The Cure’s best-selling Disintegration album was nearly derailed by Elite

The band's keyboardist says the game had to be "banned from the control room"

Yesterday was the 30th anniversary of The Cure’s ‘Disintegration’ – the critically acclaimed eighth album by the seminal English rock band, and their best-selling record to date. As it turns out, The Cure would unwind from their hectic schedules by playing the original Elite – until the addictive game threatened to become a fatal distraction and had to be banned.

The anecdote is straight from the memory of The Cure’s keyboardist Roger O’Donnell, who reflected on making Disintegration in this diary (via Rob Manuel on Twitter). O’Donnell writes:

“There’s a lot of waiting around in studios when you have nothing to do so playing games on the computer became quite addictive. We played this space trading game where you made money and bought stuff for your spaceship, like automatic docking and shields and weapons. I can’t remember what it was called now (Elite), but eventually it was banned from the control room as it became a bit distracting, especially when Dave [presumably David M. Allen, The Cure’s producer] was spending as much time on it as we were.”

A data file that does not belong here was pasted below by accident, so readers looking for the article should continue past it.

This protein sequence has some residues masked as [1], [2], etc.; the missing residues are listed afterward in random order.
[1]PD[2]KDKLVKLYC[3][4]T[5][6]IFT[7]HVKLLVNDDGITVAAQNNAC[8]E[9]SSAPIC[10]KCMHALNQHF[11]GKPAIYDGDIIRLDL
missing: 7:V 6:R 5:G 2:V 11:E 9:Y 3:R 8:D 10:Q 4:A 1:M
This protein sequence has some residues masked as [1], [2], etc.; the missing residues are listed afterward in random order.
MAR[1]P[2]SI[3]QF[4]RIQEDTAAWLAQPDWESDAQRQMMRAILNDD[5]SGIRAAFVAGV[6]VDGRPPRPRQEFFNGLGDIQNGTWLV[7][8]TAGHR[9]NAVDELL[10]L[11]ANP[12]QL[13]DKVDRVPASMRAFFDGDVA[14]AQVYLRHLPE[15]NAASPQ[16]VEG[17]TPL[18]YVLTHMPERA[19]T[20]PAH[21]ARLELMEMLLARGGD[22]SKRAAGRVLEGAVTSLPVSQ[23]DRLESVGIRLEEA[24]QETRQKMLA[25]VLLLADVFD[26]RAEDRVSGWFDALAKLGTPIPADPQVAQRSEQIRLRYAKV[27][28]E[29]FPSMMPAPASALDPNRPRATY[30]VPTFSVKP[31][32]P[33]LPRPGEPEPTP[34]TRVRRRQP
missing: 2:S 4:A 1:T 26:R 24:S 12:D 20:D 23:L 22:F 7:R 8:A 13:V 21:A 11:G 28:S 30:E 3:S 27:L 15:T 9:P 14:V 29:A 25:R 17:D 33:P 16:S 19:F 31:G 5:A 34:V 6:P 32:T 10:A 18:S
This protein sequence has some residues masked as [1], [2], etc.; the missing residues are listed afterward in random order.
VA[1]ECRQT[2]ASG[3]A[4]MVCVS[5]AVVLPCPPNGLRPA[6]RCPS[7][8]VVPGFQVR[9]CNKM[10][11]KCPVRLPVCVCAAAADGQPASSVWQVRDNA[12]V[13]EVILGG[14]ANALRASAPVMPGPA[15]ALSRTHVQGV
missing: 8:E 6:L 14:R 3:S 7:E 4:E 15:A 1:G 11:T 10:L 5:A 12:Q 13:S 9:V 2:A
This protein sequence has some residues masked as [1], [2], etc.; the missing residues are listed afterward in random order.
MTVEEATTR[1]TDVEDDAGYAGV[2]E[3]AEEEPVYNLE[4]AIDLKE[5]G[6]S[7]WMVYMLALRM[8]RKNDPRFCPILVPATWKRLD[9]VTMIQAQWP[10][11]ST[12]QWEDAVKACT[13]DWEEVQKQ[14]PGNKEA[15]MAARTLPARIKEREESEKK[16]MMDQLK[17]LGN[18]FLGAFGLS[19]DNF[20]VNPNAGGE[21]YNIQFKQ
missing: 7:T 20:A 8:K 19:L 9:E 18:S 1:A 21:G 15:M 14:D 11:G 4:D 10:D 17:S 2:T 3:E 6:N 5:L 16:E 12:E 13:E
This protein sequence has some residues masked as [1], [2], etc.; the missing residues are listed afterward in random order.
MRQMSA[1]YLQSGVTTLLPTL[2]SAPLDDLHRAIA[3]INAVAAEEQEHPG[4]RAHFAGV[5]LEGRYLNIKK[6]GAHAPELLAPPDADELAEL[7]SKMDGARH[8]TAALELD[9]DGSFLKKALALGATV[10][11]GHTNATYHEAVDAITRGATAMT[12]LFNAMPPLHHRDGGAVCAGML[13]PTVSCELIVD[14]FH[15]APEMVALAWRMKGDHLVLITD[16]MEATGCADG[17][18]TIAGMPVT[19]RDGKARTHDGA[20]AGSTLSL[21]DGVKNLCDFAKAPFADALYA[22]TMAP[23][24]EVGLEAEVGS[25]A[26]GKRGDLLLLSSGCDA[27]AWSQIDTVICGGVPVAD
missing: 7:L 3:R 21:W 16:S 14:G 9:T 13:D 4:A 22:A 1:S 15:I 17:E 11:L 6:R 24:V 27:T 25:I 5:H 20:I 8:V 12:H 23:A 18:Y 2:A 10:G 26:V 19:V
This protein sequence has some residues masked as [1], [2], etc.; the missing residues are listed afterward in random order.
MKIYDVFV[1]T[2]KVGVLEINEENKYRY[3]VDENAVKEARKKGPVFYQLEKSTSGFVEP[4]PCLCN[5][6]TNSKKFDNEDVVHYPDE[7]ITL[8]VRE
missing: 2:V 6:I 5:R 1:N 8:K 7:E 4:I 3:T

The article is a lovely read – both an insight into the process of making an album and a trove of fun anecdotes. These include a hyper-competitive table tennis tournament and using “Lol [Tolhurst]’s brand new computer, that we made him buy, to draw obscene pictures of him on and then pin them on the wall.”


Apparently Tim Burton had also asked lead singer Robert Smith if The Cure would do the Edward Scissorhands soundtrack, “and the script was lying around the studio”, but O’Donnell says “I don’t think we knew who he was at the time.”

Related: Elite: Dangerous is one of the best space games on PC


But The Cure weren’t the only gamers in ’80s music. Elite creator David Braben – who still works on its modern successor, Elite: Dangerous – also shared that Wham! played Elite in the back of their tour bus:

Now I have a mental image of George Michael and Robert Smith each ferrying cargo around the galaxy in spaceships as they themselves are ferried from city to city in tour buses. It’s a nice image.